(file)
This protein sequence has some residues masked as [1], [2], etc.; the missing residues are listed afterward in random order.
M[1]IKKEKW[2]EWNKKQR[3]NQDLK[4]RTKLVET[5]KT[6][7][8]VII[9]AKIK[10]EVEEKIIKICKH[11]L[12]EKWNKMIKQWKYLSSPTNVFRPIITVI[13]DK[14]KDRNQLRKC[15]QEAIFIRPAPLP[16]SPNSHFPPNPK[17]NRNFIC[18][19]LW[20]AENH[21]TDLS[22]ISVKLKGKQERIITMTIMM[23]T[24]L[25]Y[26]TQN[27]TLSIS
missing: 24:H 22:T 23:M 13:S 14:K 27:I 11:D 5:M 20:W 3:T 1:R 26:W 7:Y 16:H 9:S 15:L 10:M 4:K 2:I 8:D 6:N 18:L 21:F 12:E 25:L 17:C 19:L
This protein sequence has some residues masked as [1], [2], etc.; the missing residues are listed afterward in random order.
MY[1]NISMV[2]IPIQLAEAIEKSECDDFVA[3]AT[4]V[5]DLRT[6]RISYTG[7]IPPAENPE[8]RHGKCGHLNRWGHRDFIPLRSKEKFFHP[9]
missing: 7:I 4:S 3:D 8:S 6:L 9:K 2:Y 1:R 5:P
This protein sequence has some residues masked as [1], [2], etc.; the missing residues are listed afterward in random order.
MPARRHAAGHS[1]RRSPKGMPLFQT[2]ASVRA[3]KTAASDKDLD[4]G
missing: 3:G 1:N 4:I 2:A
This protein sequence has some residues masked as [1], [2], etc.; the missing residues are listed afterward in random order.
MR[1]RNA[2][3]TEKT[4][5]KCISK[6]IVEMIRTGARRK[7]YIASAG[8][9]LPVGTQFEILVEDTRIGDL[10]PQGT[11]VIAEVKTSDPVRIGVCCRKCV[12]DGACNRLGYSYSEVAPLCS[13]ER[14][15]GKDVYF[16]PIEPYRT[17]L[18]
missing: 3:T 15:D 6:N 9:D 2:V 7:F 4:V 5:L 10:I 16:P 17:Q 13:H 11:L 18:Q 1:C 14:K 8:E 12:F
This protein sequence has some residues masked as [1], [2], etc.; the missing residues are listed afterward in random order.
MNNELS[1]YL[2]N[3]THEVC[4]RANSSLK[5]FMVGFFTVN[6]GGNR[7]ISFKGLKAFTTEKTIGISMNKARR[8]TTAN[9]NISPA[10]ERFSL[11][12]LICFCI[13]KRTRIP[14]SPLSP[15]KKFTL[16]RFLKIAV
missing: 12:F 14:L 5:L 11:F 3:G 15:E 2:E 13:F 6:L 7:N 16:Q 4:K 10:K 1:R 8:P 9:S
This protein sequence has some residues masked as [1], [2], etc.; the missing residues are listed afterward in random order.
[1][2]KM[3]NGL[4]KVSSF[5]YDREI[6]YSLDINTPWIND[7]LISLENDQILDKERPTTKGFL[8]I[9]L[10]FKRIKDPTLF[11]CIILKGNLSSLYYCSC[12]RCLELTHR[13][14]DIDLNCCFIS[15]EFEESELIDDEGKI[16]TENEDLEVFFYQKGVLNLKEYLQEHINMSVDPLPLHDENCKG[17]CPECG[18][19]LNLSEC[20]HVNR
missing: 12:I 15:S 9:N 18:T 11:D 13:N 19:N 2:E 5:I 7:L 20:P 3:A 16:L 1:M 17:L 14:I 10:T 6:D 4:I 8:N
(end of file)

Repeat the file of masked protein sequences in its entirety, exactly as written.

This protein sequence has some residues masked as [1], [2], etc.; the missing residues are listed afterward in random order.
M[1]IKKEKW[2]EWNKKQR[3]NQDLK[4]RTKLVET[5]KT[6][7][8]VII[9]AKIK[10]EVEEKIIKICKH[11]L[12]EKWNKMIKQWKYLSSPTNVFRPIITVI[13]DK[14]KDRNQLRKC[15]QEAIFIRPAPLP[16]SPNSHFPPNPK[17]NRNFIC[18][19]LW[20]AENH[21]TDLS[22]ISVKLKGKQERIITMTIMM[23]T[24]L[25]Y[26]TQN[27]TLSIS
missing: 24:H 22:T 23:M 13:S 14:K 27:I 11:D 5:M 20:W 3:T 1:R 26:W 7:Y 16:H 9:S 15:L 10:M 4:K 2:I 8:D 6:N 18:L 21:F 12:E 25:L 17:C 19:L
This protein sequence has some residues masked as [1], [2], etc.; the missing residues are listed afterward in random order.
MY[1]NISMV[2]IPIQLAEAIEKSECDDFVA[3]AT[4]V[5]DLRT[6]RISYTG[7]IPPAENPE[8]RHGKCGHLNRWGHRDFIPLRSKEKFFHP[9]
missing: 7:I 4:S 3:D 8:S 6:L 9:K 2:Y 1:R 5:P
This protein sequence has some residues masked as [1], [2], etc.; the missing residues are listed afterward in random order.
MPARRHAAGHS[1]RRSPKGMPLFQT[2]ASVRA[3]KTAASDKDLD[4]G
missing: 3:G 1:N 4:I 2:A
This protein sequence has some residues masked as [1], [2], etc.; the missing residues are listed afterward in random order.
MR[1]RNA[2][3]TEKT[4][5]KCISK[6]IVEMIRTGARRK[7]YIASAG[8][9]LPVGTQFEILVEDTRIGDL[10]PQGT[11]VIAEVKTSDPVRIGVCCRKCV[12]DGACNRLGYSYSEVAPLCS[13]ER[14][15]GKDVYF[16]PIEPYRT[17]L[18]
missing: 3:T 15:D 6:N 9:D 2:V 7:F 4:V 5:L 10:I 16:P 17:Q 13:H 11:L 18:Q 1:C 14:K 8:E 12:F
This protein sequence has some residues masked as [1], [2], etc.; the missing residues are listed afterward in random order.
MNNELS[1]YL[2]N[3]THEVC[4]RANSSLK[5]FMVGFFTVN[6]GGNR[7]ISFKGLKAFTTEKTIGISMNKARR[8]TTAN[9]NISPA[10]ERFSL[11][12]LICFCI[13]KRTRIP[14]SPLSP[15]KKFTL[16]RFLKIAV
missing: 12:F 14:L 5:L 11:F 3:G 15:E 2:E 13:F 6:L 7:N 16:Q 4:K 10:K 1:R 8:P 9:S
This protein sequence has some residues masked as [1], [2], etc.; the missing residues are listed afterward in random order.
[1][2]KM[3]NGL[4]KVSSF[5]YDREI[6]YSLDINTPWIND[7]LISLENDQILDKERPTTKGFL[8]I[9]L[10]FKRIKDPTLF[11]CIILKGNLSSLYYCSC[12]RCLELTHR[13][14]DIDLNCCFIS[15]EFEESELIDDEGKI[16]TENEDLEVFFYQKGVLNLKEYLQEHINMSVDPLPLHDENCKG[17]CPECG[18][19]LNLSEC[20]HVNR
missing: 12:I 15:S 9:N 18:T 11:D 13:N 19:N 2:E 5:I 7:L 20:P 3:A 16:L 1:M 17:L 14:I 10:T 6:D 4:I 8:N